New Stuff to Blog About and More

How to Cope With Loss of Financial Independence in a Relationship

from wikiHow - The How to Manual That You Can Edit

When one partner takes to staying home after both partners have been working, the sudden loss of financial independence can be a source of frustration, tension, and misunderstandings. It is very important to have clear understandings about money in this situation, so that neither partner feels a sense of loss, abuse, or curtailment of the ability to make choices.


  1. Have a solid relationship. One person losing financial independence will not improve a shaky relationship. It will usually make things a lot worse. Before you make this choice, be sure of your relationship and its strength. Take the time to discuss the likely negative consequences of less income in the household, from tighter budgeting, to loss of friends with more money, to kids annoyed that they can't have what they want right there and then.

  2. Make lifestyle changes. Both partners will now have to go without certain things that could be afforded easily before. This means that the partner with money must also reassess his or her priorities too and not lump all of the sacrificing onto the partner staying at home. Make this very clear to the partner still working; it may take some reminders now and then. But it is important for your self-esteem that you don't fall into a bad habit of letting the partner with money spend on themselves at your expense, leaving you feel that you just "have to go without" again. The person who makes the money should not be the one "making the rules" and the new rules must be made cooperatively, in consultation with each other and by consensus.

  3. Expect some people in your life to disappear. This can be a good test of who your friends really are. When you begin declining the restaurant invitations and the expensive outings that you used to go on, some friends will disappear. Those who stick by you and your choice are worth every bit of the friendship. They are the people who respect you for who you are, not for your earning potential.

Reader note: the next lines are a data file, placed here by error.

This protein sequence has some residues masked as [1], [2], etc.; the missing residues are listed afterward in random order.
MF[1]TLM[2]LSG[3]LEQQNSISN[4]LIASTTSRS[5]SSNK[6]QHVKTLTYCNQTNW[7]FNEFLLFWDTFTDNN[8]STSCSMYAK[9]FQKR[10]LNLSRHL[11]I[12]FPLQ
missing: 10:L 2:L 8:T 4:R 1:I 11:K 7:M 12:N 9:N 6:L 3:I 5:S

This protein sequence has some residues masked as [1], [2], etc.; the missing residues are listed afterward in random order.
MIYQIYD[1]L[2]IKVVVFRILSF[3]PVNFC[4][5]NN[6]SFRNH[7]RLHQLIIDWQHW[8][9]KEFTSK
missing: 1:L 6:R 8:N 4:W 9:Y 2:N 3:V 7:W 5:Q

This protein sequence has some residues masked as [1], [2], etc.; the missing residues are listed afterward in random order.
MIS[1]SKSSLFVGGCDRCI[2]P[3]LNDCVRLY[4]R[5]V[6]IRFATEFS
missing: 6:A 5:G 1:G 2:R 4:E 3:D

4. Create a budget. This budget should cover all the bills, the basics, the needs of any children. And it should leave room for some private spending money for each partner. This money should be spent, saved, donated, whatever, according to the whims of each partner without dictates from the other. Even if it's only $20 a time, it's your $20 to do with what you will. And don't ask questions of each other about this private spending money; it is information that can be volunteered but not demanded. This continues a sense of financial independence over which the partner-at-home does have control.

  5. Take on the responsibilities of bill payment, budgeting, bargain hunting, etc. This frees up the lunch hours of the working partner (avoiding those queues!) and it gives the partner-at-home the knowledge of what is coming in and what is going out.
  6. Do not expect it to be easy and do be wary of falling into common self-esteem eroding traps. Losing financial independence is never easy and it can leave you feeling vulnerable, worthless, and helpless. Avoid these feelings like the plague though; they may be tempting but you are an important person no matter your earnings capacity. Perhaps you are caring for children, perhaps you are recovering from an illness, perhaps you are in between jobs–whatever the reason, you are still an active participant in your relationship, in keeping your home running well, in raising your children, in seeking employment etc. and all of these activities matter.
  7. Look for the positives. Do not see it as a loss of financial independence. See it as an opportunity to take charge of household budgeting, to be a good manager of all that you have become responsible for. Look at the time you have available to make savings, such as growing your own food, cleaning your own home with eco-friendly homemade products, picking up your kids early from school instead of using after school care, making your own meals instead of buying pre-packaged etc. Whilst there is a big income drop when one partner stays home, there is the pick-up of time and if you assess all the shortcuts that you took when working (e.g., takeouts), you will likely find you can do it all better, cheaper, at home.

  8. Invite people over more. Friends and family around the house will keep you good company and show you that life is what this is all about, even in the midst of financially lean times.

LGA: 5 books for $.99 plus free book


  • Volunteer work a few hours a week can help increase your sense of giving and provides friendships and colleagues to be with. It is likely that there is something you can volunteer in, even if you are housebound.
  • Do not put yourself down; you are every bit as important as the working people–affirm this at least twice a day.

Related wikiHows

Article provided by wikiHow, a wiki how-to manual. Please edit this article and find author credits at the original wikiHow article on How to Cope With Loss of Financial Independence in a Relationship. All content on wikiHow can be shared under a Creative Commons license.

Stumble It!


Find it Here

Custom Search